Monday, March 4, 2013

Begs the question

I’m beginning to think that at least 70% of writers who use “beg the question” in a story, get it wrong. Most of them use “beg” instead of “ask”. They seem to think the “beg” means begging for the question to be asked. This is not what the saying means at all.

Begs the question is a term in philosophy. Aristotle wrote an entire book, “Prior Analytics” explaining the term. Basically, begging the question is when something that requires proving, is just assumed to be true. Therefore a logical conclusion following the assumption is also assumed to be true, yet one or both may be totally wrong.

“Going to the gym is good for you because it’s fun.”
The premise is: Going to the gym is good for you.
This is not necessarily true. Going to the gym does nothing for you at all. It’s the exercise that you do once you arrive that’s good for you. I’ve seen people go to the gym and sit in the coffee shop.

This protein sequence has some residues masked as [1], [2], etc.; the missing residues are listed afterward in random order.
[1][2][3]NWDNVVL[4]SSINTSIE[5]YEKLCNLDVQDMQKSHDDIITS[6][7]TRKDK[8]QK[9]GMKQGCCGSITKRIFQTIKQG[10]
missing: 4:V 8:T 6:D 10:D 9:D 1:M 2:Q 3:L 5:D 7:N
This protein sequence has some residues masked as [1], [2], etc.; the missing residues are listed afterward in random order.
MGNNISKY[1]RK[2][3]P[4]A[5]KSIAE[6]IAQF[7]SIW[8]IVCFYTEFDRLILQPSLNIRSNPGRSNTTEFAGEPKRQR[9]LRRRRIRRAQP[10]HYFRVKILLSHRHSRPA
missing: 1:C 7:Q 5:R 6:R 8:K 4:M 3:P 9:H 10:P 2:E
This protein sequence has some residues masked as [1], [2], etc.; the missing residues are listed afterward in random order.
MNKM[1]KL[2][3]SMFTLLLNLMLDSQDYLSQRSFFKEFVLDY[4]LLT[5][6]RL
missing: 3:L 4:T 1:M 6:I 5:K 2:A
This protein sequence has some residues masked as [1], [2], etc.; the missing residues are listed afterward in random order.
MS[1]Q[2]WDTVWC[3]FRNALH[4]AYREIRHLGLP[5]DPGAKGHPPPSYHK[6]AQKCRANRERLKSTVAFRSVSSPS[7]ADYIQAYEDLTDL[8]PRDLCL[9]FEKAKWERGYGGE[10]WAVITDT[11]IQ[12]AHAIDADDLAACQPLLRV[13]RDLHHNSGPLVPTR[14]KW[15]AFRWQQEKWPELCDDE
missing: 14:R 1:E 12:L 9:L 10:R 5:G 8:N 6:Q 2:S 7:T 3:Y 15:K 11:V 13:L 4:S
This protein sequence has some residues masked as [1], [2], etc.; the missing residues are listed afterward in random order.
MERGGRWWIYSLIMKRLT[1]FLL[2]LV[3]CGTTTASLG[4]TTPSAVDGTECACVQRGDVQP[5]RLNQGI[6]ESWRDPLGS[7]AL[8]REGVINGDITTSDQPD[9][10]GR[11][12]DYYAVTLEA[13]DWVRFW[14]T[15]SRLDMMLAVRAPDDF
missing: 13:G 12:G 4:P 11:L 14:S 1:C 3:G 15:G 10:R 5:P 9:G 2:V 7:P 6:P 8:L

The result: because it’s fun.
Well some people would find it fun. Especially those who go to meet their friends in the coffee shop. But others would argue if it’s fun it’s not doing you much good. “No pain, no gain”. Unless you’re sweating you aren’t building muscle tone.
The premise requires proving. It wasn’t proven, therefore there’s no guarantee the answer will be correct. Therefore it begs the question.

If you’re still confused, read:

Helen Woodall

Helen is available to line edit and/ or content edit fiction and non-fiction. Rates on application.


anny cook said...

Cool. I don't recall ever using this expression but I found the explanation very interesting!

Helen Woodall: Freelance Editing said...

The history behind the saying is a lot more fun than the saying itself sometimes.